The part of Seoul around Hongik University (Yonsei and Sogang are also in the general area) is chock full bars and cute cafes, and unlike the rest of the country, which is in a sad mad race to see how similar each place can become, the largest bulk of energy people are expending goes to work on some aspect of what can be described as a creative impulse. The visual arts departments are very well respected at this college, and you might not be surprised to see galleries, studios both paint and photo, as well as audio recording and live music performing venues scattered all around.

The neighborhood changes all the time. I live fairly close, so I might bop around there several times a month, and usually a new cafe or restaurant or gallery has popped up that wasn’t there the last time. There are far too many coffee shops, but that’s not going to stop someone from opening another one next week. The major franchises are represented, sure, but most are one-off single-owner shops and many seem to want to experiment with interior design at least as much as concern themselves with brewing beans.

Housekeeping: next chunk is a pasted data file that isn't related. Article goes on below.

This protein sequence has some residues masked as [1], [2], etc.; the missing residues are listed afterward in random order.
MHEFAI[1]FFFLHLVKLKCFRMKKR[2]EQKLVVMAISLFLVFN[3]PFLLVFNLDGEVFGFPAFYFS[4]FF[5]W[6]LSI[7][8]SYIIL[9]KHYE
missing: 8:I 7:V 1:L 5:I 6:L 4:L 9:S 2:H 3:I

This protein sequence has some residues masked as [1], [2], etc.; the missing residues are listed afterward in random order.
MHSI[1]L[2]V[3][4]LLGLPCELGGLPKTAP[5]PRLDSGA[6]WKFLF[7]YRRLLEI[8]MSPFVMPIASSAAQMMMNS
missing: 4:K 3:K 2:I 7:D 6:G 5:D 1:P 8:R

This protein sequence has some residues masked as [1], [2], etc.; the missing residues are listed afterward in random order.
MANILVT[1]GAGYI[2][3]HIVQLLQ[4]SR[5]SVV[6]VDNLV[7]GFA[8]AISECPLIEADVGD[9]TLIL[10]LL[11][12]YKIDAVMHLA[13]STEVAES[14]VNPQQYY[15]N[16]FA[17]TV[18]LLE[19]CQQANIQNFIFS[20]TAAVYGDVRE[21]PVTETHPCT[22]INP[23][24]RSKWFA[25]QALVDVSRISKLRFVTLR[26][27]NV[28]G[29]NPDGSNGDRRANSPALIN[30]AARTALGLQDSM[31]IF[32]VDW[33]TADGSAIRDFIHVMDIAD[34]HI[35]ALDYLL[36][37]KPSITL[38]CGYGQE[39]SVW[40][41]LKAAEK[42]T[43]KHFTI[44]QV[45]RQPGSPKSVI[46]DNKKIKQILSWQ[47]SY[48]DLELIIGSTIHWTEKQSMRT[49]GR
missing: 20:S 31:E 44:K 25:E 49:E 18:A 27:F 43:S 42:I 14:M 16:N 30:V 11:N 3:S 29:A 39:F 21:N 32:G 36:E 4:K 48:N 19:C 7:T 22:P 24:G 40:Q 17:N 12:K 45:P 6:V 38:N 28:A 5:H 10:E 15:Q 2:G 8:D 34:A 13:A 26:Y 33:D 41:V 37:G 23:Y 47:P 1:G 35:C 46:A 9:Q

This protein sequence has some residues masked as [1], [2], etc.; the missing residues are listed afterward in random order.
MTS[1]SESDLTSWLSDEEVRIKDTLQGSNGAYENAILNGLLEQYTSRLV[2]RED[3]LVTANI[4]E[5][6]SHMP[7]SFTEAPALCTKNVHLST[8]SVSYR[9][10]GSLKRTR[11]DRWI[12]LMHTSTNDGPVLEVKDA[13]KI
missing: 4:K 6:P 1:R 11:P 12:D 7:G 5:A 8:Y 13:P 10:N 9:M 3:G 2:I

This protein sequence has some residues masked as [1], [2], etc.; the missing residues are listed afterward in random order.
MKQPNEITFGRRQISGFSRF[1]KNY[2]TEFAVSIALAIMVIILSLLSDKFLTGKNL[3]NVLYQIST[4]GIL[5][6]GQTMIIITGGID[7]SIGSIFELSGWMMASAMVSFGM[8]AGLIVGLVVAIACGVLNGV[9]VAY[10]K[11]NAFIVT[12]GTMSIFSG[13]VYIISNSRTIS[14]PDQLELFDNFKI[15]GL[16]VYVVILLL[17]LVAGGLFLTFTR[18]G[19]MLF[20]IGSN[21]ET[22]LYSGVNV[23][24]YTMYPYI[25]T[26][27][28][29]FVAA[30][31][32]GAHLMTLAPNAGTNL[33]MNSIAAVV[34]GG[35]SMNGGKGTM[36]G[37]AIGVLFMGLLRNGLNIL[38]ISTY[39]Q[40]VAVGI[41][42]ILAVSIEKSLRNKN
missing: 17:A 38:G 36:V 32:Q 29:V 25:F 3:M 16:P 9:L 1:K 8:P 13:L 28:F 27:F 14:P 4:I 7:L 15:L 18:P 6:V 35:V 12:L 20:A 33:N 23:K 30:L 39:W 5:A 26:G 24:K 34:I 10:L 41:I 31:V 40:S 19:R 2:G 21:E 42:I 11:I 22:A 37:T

my heart

Graffiti is not considered vandalism around these parts, in fact there’s not much distinction made between tagging and public art, murals and the like, though of course like most art much of it is crap. (No surprise, Sturgeon’s Law tells us that 90% of everything is crap.) Even so, the worst of it is still preferable to an advertising billboard and some is good enough, you’ll feel a twinge of regret or even a slight sense of loss the next time you pass by and find that it has been painted over, as it all will eventually.

Impermanence is part of the appeal. Perhaps. One could argue, however, that anyone who owns a camera is not terribly entranced by the idea of the ephemeral. I do own a camera, and I grab images of things I see on walls, not only to share them, but also to preserve them for a while. A photograph of a painting is a different sort of artifact, of course.